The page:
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berlin
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 Bigger Bigger  Smaller Smaller  Reset Reset

Is there a way to call a reset that does what manually pressing the reset button does?

I need to reset  the board every time it starts up, cutting power wont work, my script demands pressing the reset button to work.

Thank you

fubbi
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One of these may help...

http://www.arduino.cc/cgi-bin/yabb2/YaBB.pl?num=1222941939/all
http://www.arduino.cc/cgi-bin/yabb2/YaBB.pl?num=1235780325/all

http://www.google.com/search?q=reset+watchdog+site%3aarduino.cc
http://www.google.com/search?q=reset+site:arduino.cc

Good luck,
Brian
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berlin
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 Bigger Bigger  Smaller Smaller  Reset Reset

Thank you, will try that

any thoughts on why this is necessary. The arduino script is very simple and I dont understand why it requires the reset to work


the script:

Code:
/*
isadora triggering arduino
 in isadora the key watches will sent 1-4 to the arduino, and the arduino will blink accordingly
 
 
 created by r. holsopple
 http://31down.org
 2009
 */


int ledPin = 12; //the LED on the arduino board
byte incoming_byte;  // raw user input  


void setup()
{
  pinMode(ledPin, OUTPUT);

  Serial.begin(9600);  //set isadora serial out to this speed under communications, make sure serial port is enabled
  Serial.println("isadora control of arduino");
  Serial.println(" do it manually with the keyboard");  
  
  // blink twice on startup
   digitalWrite(ledPin, HIGH); // blink twice
       delay(500); //pause for 500 milliseconds
      digitalWrite(ledPin, LOW);
       delay(500); //pause for 500 milliseconds
      digitalWrite(ledPin, HIGH);
       delay(500); //pause for 500 milliseconds
      digitalWrite(ledPin, LOW);


}

void loop()
{
  if (Serial.available() > 0) {  
    // read the incoming byte:  
    incoming_byte = Serial.read();  
    Serial.println(incoming_byte);

    switch (incoming_byte) {
    case 49://ascii 49 is the '1' key on the keyboard
      Serial.println(" received a '1'");  
      digitalWrite(ledPin, HIGH); // blink once
      delay(500); //pause for 100 milliseconds
      digitalWrite(ledPin, LOW);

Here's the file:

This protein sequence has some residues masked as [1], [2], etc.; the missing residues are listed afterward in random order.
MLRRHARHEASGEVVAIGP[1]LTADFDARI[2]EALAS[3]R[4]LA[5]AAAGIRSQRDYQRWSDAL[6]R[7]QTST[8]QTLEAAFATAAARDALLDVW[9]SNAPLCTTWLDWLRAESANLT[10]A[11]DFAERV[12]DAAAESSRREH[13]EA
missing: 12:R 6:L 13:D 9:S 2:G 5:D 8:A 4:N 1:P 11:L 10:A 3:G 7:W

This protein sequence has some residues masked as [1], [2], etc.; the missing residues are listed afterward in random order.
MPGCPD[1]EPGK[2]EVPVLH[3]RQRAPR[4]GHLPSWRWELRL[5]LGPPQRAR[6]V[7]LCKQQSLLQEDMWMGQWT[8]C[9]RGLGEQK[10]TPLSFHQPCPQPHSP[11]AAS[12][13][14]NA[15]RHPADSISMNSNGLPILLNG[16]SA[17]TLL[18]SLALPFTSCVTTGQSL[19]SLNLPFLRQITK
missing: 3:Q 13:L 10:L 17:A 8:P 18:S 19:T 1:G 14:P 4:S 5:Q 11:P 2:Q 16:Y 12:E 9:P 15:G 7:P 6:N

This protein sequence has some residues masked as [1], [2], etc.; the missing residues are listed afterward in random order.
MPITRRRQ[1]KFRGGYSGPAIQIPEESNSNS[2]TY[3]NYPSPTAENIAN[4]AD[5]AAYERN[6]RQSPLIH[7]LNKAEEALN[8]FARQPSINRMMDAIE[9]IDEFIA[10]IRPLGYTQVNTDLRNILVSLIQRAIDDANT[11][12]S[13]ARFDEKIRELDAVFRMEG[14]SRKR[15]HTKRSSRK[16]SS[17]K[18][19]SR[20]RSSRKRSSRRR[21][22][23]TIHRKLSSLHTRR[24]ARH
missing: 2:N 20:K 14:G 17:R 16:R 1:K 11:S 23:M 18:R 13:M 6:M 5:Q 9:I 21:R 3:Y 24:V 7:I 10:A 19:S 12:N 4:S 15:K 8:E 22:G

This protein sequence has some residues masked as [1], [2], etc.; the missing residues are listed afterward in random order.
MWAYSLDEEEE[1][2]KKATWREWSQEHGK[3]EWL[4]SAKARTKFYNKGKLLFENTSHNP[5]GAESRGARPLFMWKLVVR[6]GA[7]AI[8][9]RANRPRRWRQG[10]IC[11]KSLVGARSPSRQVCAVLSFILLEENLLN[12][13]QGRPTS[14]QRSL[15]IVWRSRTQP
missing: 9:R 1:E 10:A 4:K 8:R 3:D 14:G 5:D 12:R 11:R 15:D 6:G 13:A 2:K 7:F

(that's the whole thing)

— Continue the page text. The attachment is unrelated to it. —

break;
      // break is optional
    case 50://ascii 50 is the '2' key on the keyboard
      Serial.println(" received a '2'");  
      digitalWrite(ledPin, HIGH); // blink twice
       delay(500); //pause for 500 milliseconds
      digitalWrite(ledPin, LOW);
       delay(500); //pause for 500 milliseconds
      digitalWrite(ledPin, HIGH);
       delay(500); //pause for 500 milliseconds
      digitalWrite(ledPin, LOW);


      break;
      //********for all dousers      
    case 51://ascii 51 is the '3' key on the keyboard
      Serial.println(" received a '3'");  
      digitalWrite(ledPin, HIGH); // blink three times
       delay(500); //pause for 500 milliseconds
      digitalWrite(ledPin, LOW);
       delay(500); //pause for 500 milliseconds
      digitalWrite(ledPin, HIGH);
       delay(500); //pause for 500 milliseconds
      digitalWrite(ledPin, LOW);
       delay(500); //pause for 500 milliseconds
      digitalWrite(ledPin, HIGH);
       delay(500); //pause for 500 milliseconds
      digitalWrite(ledPin, LOW);

      break;
      // break is optional
    case 52://ascii 52 is the '4' key on the keyboard
      Serial.println(" received a '4'");  
      digitalWrite(ledPin, HIGH); // blink four times
       delay(500); //pause for 500 milliseconds
      digitalWrite(ledPin, LOW);
       delay(500); //pause for 500 milliseconds
      digitalWrite(ledPin, HIGH);
       delay(500); //pause for 500 milliseconds
      digitalWrite(ledPin, LOW);
       delay(500); //pause for 500 milliseconds
      digitalWrite(ledPin, HIGH);
       delay(500); //pause for 500 milliseconds
      digitalWrite(ledPin, LOW);
       delay(500); //pause for 500 milliseconds
      digitalWrite(ledPin, HIGH); \
       delay(500); //pause for 500 milliseconds
      digitalWrite(ledPin, LOW);
      break;





    default:
      // if nothing else matches, do the default
      // default is optional
      Serial.println("not for arduino");



    }
  }


}


this seems to be what I am looking for

Code:
void(* resetFunc) (void) = 0; //declare reset function @ address 0
...
resetFunc();  //call reset
...

how would I implement that in the above code?

alternatively the manufacturer recommends this:
http://support.atmel.no/bin/customer?=&action=viewKbEntry&id=21

both solutions are a bit above my head...

thank you
« Last Edit: May 14, 2009, 05:36:43 pm by fubbi » Logged

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 Bigger Bigger  Smaller Smaller  Reset Reset

Quote
alternatively the manufacturer recommends this:
http://support.atmel.no/bin/customer?=&action=viewKbEntry&id=21